11. I'd like to comment on something the love idiot said. I think that, yes, typically you can tell just from looking at someone if there is any chemistry there. But the best people are surprising. And sometimes through friendship and the emotional intimacy that comes along with any good friendship a person can grow on you. There have been a few times when somone started out as a "not" but as I got to know him he became "hot". Most of the time, though, my snap judgements about people are spot on.

    But if I really grow to respect a man . . . well respectability is very attractive.

  12. Singlutionary- as my British friends would say, spot on. All of my relationships have been with woman who were friends first. Here's the kicker, even though they didn't work out, or last (for a variety of reasons including death unfortunately), we remained friends. To me this is very important.

    Yes, I have seen quite a variety of couples who started out not even thinking about one another in a romantic way.

  13. Very intriguing question Bobby. I do think that women put men into the friend category or the romance category, but I think that for most women they decide which category man falls into very soon after meeting them.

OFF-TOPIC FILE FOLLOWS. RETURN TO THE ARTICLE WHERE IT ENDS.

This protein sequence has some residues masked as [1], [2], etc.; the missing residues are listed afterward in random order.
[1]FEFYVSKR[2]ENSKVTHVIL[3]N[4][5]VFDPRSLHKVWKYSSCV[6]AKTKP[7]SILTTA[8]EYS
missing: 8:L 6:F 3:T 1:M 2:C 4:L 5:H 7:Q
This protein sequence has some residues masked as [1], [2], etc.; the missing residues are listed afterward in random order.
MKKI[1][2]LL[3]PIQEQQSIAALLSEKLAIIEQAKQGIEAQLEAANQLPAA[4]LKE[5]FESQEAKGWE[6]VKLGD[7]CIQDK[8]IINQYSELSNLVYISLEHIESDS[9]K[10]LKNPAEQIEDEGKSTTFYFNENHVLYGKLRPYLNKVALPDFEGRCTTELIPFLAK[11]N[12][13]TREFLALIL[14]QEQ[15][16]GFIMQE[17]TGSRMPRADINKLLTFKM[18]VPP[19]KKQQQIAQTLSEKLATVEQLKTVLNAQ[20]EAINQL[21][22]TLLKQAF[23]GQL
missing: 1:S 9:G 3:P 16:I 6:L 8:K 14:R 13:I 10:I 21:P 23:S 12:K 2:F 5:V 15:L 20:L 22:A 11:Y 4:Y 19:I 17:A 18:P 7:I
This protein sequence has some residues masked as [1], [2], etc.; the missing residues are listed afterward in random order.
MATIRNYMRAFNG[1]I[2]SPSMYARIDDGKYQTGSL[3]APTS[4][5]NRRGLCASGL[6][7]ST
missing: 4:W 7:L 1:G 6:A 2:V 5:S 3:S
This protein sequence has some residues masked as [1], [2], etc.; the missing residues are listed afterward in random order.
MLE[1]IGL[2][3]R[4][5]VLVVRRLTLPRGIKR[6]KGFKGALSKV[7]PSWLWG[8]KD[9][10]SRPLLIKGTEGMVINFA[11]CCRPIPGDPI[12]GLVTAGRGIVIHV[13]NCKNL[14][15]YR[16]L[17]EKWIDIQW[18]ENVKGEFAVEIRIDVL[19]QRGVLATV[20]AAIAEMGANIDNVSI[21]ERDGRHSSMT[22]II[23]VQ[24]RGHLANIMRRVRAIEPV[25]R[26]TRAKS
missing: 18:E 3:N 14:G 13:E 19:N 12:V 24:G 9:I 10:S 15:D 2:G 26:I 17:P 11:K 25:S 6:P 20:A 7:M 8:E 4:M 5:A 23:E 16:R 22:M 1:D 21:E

I think that a relationship can certainly still be progressing in a romantic way even if there isn't sex for quite a while. That being said, there is still a difference between the conversations, tone and type of dates that you have with someone who is a potential romantic interest versus someone who strictly sees you as a friend. I think getting to know someone before getting physical is very important, but I still think you can send a message that your interest is romantic rather than just as a friend.

    I don't think that it can hurt to ask a woman about seeing each other exclusively while you are getting to know each other. Then she'll either have to say that she really only sees you as a friend, or she'll be very pleased to know that you're willing to make a bit of a commitment before getting physical.